Ross Levin FINANCIAL LIFE PLANNING
One of the things we learned during the pandemic is that our clients did not think of a phone call as a substitute for a meeting . We thought that randomly calling them for check-ins would show them we were thinking of them . But even if the clients appreciated this , they didn ’ t necessarily view it as part of their direct work with us , even when we were solving a direct problem with the phone call .
After each meeting with clients , we send them discussion letters outlining what we talked about , what is left to do , who is responsible ( including whether the client is responsible ), and when we expect it to be completed . We have found these to be helpful , since they make it clear what the client expects and what we said we ’ d deliver . We want these letters out within a week of the meeting at least 90 % of the time , and within two weeks 100 % of the time . If the letter takes longer than that , it ’ s overdue . Our CRM software allows us to track the status of these letters ( as well as all the tasks laid out in them ).
We have four types of advisors on our client relationships : client directors , lead wealth managers , wealth managers and investment managers . We all have dashboards showing a daily bar chart of who may be falling behind on their letters . Generally , the lead wealth manager is responsible for the content , and a wealth management assistant formats and sends the letter out .
All of our high-priority tasks are expected to be completed by the end of each month . For example , in December we were busy making sure every client had taken their required minimum distributions for the year . A high-priority task is something that is usually both urgent and important or something we committed to do for the client . Discussion letters help the clients understand what we are treating as high priority , giving them a chance to offer their input on it so that we ’ re all clear and can manage expectations .
We create our list of tasks after finding out everything that needs to be done for the client , something we discover through the Wealth Management Index process . After that , we keep on top of those tasks that are overdue .
Our standard is to have fewer than five tasks overdue per wealth manager . We look at both the percentage of individuals with overdue tasks as well as the gross number of those that are late . There is a tremendous amount of work going into each client relationship , so the number of tasks for the entire firm ( which serves 600 families ) is in the tens of thousands throughout the year . Managing our ability to complete those tasks is critical to delivering on our promises .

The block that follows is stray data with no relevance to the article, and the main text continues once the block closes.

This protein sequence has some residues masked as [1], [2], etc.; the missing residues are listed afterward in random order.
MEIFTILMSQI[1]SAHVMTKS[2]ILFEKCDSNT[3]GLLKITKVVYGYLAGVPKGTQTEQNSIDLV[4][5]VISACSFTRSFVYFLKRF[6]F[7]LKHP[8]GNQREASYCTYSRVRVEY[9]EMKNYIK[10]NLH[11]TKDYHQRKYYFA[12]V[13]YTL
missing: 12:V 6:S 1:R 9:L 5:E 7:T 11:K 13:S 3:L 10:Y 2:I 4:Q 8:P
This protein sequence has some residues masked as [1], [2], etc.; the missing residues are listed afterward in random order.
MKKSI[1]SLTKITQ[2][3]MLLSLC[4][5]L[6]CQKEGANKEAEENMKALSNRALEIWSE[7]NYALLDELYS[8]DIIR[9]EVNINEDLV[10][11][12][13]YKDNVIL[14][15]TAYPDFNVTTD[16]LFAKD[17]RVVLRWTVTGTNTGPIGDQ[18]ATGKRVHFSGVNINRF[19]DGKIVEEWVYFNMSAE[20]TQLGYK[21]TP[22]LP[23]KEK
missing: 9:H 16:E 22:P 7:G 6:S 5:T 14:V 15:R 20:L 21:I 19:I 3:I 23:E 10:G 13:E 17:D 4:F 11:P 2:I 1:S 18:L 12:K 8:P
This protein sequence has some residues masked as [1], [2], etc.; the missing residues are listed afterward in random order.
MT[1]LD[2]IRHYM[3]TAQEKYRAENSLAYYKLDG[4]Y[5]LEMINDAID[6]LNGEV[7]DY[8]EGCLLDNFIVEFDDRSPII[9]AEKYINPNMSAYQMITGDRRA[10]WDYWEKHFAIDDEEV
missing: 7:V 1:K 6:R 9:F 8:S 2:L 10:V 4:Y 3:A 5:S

Whenever money flows into our clients ’ investment accounts , our team members get a daily list of deposits and withdrawals and we let the investment team know whether they should be invested or remain in cash . We can automate the process somewhat with cash , but we still must look at individual accounts to be sure we are handling things correctly . This is an especially important job , because if money that was supposed to be invested is missed for a period of time , we must go back and calculate what the client ’ s returns would have been and provide a fee credit . This doesn ’ t happen often , but it is certainly financially painful when it does .
If we want to be able to hold to these standards , we have to have an understanding of our staff ’ s capacity . Accredited ’ s Steve Gilbertson leads a work group that develops productivity and capacity standards . The staff evaluates its workload using several factors . One is how time-intensive the work is ( how complicated the client situations are , how cooperative the clients are when it comes to getting us information and how engaged they are in the planning process ). Staff also considers the emotional inten- sity of their work . ( What is the client going through that takes additional time ? How anxious can they be about their situation ? Do their expectations regularly change or are they consistent ?) The emotional intensity element is interesting because it represents how the planner is affected by the client ’ s interaction . What may seem intense to one of us may not be to a different planner .
There are other workload factors as well , such as the number of meetings , the number of tasks , the number of different teams in which a wealth manager is involved ( the more teams , the more time it takes ), and the other internal company responsibilities that take up the staff ’ s time .
From these evaluations , we can get a sense of how productive our team members are . This lets us know whether someone raising their hand to take on new clients can actually do it . There ’ s a concept we use called the “ entrepreneurial operating system ” ( EOS ), which categorizes staff members according to “ people who get it ” ( those who understand what needs to be done ), “ people who want it ” ( those who wish to take on a bigger load ), and “ those with the capacity to do it ” ( those who either have the skills or time to handle what they say they want to ). Measuring capacity in this way helps us predict when we have to hire and for what positions .
At Accredited , we ’ ve found that creating measures for standards and capacity lets us explore how well we are serving our clients . That means when we ask them “ How ’ s it going ?” we can believe them when they say , “ Great .”
To learn more about this and other things we are doing , please join us at our annual Be Our Guest program on June 6 . For a $ 1,500 donation to the Foundation for Financial Planning ( or $ 1,000 per person if you send multiple people ), we will spend a day going through everything we do to serve clients . For more information , please reach out to me at ross @ accredited . com .
ROSS LEVIN is co-founder of Accredited Investors Wealth Management in Edina , Minn .
22 | FINANCIAL ADVISOR MAGAZINE | MAY 2023 WWW . FA-MAG . COM